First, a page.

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Allopurinol Has Little Benefit in Cardiac Syndrome X

Last Updated: November 17, 2017.

Allopurinol does not appear to improve exercise capacity or peripheral endothelial or coronary function in patients with cardiac syndrome X, according to a study published online Oct. 28 in Cardiovascular Therapeutics.

FRIDAY, Nov. 17, 2017 (HealthDay News) -- Allopurinol does not appear to improve exercise capacity or peripheral endothelial or coronary function in patients with cardiac syndrome X, according to a study published online Oct. 28 in Cardiovascular Therapeutics.

Tiong Keng Lim, M.D., from National Heart Centre Singapore, and colleagues randomized 19 patients with cardiac syndrome X (mean age 59 years) to six weeks of treatment with either allopurinol (600mg/day) or placebo. Patients were crossed over to the other study arm after a four-week washout period.

The researchers found that allopurinol significantly reduced serum uric acid levels versus placebo. There was no significant difference in maximum exercise time, coronary flow reserve, or flow-mediated vasodilatation of the brachial artery between the allopurinol and placebo groups. However, there was a trend toward allopurinol reducing serum B-type natriuretic peptide compared with placebo (P = 0.07).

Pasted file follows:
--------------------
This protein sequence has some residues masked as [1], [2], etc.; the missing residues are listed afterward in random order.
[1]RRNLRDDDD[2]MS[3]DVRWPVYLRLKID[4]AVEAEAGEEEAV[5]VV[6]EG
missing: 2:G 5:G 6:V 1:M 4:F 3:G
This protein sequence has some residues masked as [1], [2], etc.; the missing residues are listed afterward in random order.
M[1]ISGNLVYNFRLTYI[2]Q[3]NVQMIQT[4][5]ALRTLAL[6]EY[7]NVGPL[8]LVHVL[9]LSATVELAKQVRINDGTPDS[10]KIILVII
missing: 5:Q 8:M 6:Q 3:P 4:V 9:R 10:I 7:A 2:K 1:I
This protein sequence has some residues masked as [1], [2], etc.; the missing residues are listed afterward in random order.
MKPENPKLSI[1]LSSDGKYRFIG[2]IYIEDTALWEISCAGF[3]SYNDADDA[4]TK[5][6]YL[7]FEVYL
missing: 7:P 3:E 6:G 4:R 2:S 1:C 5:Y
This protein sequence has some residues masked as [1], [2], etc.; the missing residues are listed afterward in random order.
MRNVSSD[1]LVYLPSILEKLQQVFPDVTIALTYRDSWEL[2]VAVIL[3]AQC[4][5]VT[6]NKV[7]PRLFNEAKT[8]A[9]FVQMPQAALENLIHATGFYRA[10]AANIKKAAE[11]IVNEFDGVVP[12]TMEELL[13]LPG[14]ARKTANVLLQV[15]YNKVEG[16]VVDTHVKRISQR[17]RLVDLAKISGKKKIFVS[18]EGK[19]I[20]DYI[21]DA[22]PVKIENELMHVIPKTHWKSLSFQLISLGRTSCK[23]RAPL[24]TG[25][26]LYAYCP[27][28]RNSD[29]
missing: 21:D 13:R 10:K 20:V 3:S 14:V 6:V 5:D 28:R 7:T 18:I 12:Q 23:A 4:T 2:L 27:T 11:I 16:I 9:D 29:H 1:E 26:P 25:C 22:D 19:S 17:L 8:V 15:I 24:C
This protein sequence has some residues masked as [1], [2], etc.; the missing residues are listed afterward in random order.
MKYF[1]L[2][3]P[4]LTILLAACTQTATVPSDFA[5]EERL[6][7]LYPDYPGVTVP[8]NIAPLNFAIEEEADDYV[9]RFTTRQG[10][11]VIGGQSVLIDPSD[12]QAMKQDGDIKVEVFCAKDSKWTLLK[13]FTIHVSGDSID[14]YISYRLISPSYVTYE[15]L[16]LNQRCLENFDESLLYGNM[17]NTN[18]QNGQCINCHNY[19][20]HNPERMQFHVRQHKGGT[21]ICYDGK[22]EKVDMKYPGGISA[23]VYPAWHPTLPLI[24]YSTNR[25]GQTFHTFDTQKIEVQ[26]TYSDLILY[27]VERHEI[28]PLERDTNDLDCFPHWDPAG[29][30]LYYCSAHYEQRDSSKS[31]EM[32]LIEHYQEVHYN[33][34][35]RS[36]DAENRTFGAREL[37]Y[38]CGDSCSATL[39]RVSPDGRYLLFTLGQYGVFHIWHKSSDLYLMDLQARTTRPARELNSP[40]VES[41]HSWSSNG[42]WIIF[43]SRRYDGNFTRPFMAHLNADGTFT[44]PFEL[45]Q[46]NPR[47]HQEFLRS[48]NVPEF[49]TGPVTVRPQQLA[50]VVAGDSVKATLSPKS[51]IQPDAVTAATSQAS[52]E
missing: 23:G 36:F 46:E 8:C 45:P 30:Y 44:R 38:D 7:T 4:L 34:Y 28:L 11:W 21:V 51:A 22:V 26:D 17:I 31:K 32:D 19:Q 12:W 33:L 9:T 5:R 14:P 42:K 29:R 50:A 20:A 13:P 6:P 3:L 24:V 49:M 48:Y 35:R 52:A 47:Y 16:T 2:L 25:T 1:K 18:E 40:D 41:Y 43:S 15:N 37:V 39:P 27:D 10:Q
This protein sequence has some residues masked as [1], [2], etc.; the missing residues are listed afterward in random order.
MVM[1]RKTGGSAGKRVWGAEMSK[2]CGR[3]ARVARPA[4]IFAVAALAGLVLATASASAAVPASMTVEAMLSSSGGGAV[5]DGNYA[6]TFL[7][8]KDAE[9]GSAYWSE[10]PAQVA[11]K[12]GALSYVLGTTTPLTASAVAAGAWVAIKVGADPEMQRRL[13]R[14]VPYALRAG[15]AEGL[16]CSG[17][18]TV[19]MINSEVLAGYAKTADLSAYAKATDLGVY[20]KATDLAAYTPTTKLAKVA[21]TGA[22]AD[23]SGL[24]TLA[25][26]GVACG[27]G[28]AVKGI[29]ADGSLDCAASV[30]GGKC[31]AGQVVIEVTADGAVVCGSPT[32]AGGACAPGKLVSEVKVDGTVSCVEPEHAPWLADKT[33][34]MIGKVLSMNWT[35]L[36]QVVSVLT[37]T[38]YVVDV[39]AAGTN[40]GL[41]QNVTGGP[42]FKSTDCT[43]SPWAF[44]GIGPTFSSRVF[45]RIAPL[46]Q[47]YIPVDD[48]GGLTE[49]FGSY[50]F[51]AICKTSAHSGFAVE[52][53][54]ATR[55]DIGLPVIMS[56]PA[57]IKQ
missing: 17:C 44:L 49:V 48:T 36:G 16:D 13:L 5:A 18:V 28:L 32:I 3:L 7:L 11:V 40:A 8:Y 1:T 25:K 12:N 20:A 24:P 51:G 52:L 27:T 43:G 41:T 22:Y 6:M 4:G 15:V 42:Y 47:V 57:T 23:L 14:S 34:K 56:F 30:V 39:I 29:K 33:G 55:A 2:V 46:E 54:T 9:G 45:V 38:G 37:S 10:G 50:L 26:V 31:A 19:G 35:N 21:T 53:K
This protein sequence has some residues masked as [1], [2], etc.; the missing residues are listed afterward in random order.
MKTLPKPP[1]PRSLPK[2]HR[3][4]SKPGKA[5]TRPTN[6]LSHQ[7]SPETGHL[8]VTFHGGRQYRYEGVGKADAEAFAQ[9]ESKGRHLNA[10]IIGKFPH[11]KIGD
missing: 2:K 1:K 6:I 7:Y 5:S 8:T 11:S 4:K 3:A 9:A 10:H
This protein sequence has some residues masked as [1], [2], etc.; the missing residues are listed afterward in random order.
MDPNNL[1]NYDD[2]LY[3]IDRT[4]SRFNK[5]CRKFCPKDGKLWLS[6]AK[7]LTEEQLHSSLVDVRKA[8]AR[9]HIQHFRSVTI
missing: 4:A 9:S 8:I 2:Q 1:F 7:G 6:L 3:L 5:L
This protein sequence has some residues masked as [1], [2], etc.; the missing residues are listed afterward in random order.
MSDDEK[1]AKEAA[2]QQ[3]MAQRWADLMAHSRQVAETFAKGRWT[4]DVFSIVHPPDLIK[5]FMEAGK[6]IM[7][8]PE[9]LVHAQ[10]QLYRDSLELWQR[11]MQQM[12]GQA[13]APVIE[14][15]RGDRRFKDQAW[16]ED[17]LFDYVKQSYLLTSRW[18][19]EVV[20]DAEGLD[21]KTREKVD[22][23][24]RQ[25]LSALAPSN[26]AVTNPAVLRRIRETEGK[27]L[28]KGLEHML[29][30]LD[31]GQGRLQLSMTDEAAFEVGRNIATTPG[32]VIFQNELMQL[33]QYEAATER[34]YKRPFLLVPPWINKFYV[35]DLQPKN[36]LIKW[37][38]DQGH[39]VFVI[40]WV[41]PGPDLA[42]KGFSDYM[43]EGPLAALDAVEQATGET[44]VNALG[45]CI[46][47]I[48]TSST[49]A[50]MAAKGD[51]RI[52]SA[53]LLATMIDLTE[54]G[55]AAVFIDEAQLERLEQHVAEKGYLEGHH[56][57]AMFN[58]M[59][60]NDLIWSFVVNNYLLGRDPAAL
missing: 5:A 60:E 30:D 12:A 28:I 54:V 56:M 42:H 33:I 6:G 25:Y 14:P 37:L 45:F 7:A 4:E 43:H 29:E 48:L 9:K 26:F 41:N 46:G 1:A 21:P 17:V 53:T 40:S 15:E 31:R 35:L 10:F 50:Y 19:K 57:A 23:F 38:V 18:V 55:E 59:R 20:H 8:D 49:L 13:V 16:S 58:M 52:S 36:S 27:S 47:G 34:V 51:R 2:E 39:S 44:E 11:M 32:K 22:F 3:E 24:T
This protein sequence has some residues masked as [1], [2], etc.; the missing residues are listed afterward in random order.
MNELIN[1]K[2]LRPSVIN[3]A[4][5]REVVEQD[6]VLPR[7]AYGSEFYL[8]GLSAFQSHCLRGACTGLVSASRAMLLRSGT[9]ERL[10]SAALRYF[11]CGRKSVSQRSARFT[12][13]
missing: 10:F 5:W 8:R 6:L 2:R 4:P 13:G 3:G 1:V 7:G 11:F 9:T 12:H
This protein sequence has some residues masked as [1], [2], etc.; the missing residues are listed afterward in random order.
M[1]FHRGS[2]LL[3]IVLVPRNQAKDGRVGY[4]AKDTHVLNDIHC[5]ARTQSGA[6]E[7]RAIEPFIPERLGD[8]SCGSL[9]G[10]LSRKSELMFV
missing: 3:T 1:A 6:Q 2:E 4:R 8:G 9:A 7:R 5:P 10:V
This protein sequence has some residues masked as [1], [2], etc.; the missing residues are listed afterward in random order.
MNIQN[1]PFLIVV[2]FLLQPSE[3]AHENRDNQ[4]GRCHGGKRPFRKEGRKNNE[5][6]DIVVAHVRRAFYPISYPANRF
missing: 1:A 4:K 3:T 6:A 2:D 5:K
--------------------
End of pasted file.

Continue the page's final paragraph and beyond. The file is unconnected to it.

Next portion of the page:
"In patients with cardiac syndrome X, high dose allopurinol did not improve exercise capacity, coronary or peripheral endothelial function," conclude the authors.

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